Although low temperature fuel cells powered by methanol or hydrogen have been well studied, existing low temperature fuel cell technologies cannot directly use biomass as a fuel because of the lack of an effective catalyst system for polymeric materials.
Researchers are developing a new kind of geothermal power plant that will lock away unwanted carbon dioxide (CO2) underground – and use it as a tool to boost electric power generation by at least 10 times compared to existing geothermal energy approaches.
He found that by adding organic layers between layers of zinc it is possible to improve the performance of thermoelectric materials. The organic layers are also believed to have a major effect in reducing thermal conductivity, which would be very useful in thermoelectric materials.
Solar cells that produce electricity 24/7, not just when the sun is shining. Mobile phones with built-in power cells that recharge in seconds and work for weeks between charges. These are just two of the possibilities raised by a novel supercapacitor design invented by material scientists at Vanderbilt University that is described in a paper published in the Oct. 22 issue of the journal Scientific Reports.
A lot of energy is wasted when machines turn hot, unnecessarily heating up their environment. Some of this thermal energy could be harvested using thermoelectric materials; they create electric current when they are used to bridge hot and cold objects.
The quest to harness hydrogen as the clean-burning fuel of the future demands the perfect catalysts—nanoscale machines that enhance chemical reactions. Scientists must tweak atomic structures to achieve an optimum balance of reactivity, durability, and industrial-scale synthesis. In an emerging catalysis frontier, scientists also seek nanoparticles tolerant to carbon monoxide, a poisoning impurity in hydrogen derived from natural gas. This impure fuel—40 percent less expensive than the pure hydrogen produced from water—remains largely untapped.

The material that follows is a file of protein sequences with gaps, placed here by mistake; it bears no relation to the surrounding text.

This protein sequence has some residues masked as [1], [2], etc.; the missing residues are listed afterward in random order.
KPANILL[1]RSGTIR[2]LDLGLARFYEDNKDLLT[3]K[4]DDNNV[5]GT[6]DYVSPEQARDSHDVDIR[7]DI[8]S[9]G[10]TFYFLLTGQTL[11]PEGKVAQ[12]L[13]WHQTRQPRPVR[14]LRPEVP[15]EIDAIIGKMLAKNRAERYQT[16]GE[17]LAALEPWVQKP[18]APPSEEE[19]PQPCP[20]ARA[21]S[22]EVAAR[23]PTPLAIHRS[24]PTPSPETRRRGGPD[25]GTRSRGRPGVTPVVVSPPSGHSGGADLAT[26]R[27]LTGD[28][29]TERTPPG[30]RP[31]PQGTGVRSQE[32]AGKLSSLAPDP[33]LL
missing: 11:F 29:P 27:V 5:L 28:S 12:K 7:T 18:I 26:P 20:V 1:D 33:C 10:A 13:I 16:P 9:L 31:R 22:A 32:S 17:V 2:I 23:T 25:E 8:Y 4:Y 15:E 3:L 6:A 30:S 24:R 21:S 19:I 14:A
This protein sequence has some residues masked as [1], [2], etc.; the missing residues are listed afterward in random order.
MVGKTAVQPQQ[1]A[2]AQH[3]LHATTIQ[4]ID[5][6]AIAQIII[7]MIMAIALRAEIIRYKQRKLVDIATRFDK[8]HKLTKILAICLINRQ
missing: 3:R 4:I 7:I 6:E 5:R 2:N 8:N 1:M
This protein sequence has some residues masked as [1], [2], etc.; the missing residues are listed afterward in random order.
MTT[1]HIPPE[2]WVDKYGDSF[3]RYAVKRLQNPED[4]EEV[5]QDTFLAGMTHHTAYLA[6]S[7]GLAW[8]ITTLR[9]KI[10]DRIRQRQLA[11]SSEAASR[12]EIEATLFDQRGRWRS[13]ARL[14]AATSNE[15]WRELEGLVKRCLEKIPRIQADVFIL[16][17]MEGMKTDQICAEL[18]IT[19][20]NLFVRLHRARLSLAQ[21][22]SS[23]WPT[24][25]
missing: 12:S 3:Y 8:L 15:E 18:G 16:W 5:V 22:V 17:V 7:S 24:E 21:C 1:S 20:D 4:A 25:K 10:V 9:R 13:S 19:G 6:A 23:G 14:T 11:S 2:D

Researchers have engineered a strain of electricity-producing bacteria that can grow using hydrogen gas as its sole electron donor and carbon dioxide as its sole source of carbon.
Waves may not be that predictable, even though technology and forecasting has improved (from World War II, when wave forecasting began in earnest, thanks to the requirements of the D-Day landing, up through the sophisticated models used by sports organizations like Surfline today), but the tides are thoroughly predictable.
Embryonic sharks, still within the egg, can sense danger and freeze toavoid being detected by predators, say marine scientists at the University of Western Australia.
Recent statistics suggest Americans waste up to 40 percent of the food that passes through our kitchens.
By now you've probably seen the teaser commercials for Revolution, the new show by JJ Abrams that's slated to debut on September 17.
Researchers at the UCLA Henry Samueli School of Engineering and Applied Science have successfully demonstrated a method of converting carbon dioxide into liquid fuel isobutanol using electricity.
What would happen if you jumped into a lake and then, still wet, went swimming in the ocean?
Dead cellphones could soon be a thing of the past, thanks to a new technology that can harvest enough juice for another call from the user's own body heat.
A team from the University of Tennessee, Knoxville, claims to have developed a low-cost method of power generation based on photosynthetic processes.
Americans own an estimated 250 million vehicles, and drive approximately six billion miles every day.
But what if we were able to harness the energy used in transporting goods and people to generate electricity with no additional emissions?
The key to saving vast amounts of energy? It's right there on your kitchen counter, say scientists at Oregon State University.
Researchers at Michigan State University have developed a new strain of a microbe which can efficiently clean up nuclear waste and other toxic metals while generating electricity.
According to the Department of Energy and Climate Change, households in the United Kingdom use the equivalent of 7.6 million tons of oil per year to heat water.
University of Minnesota engineers say they've discovered a completely new way of generating electricity.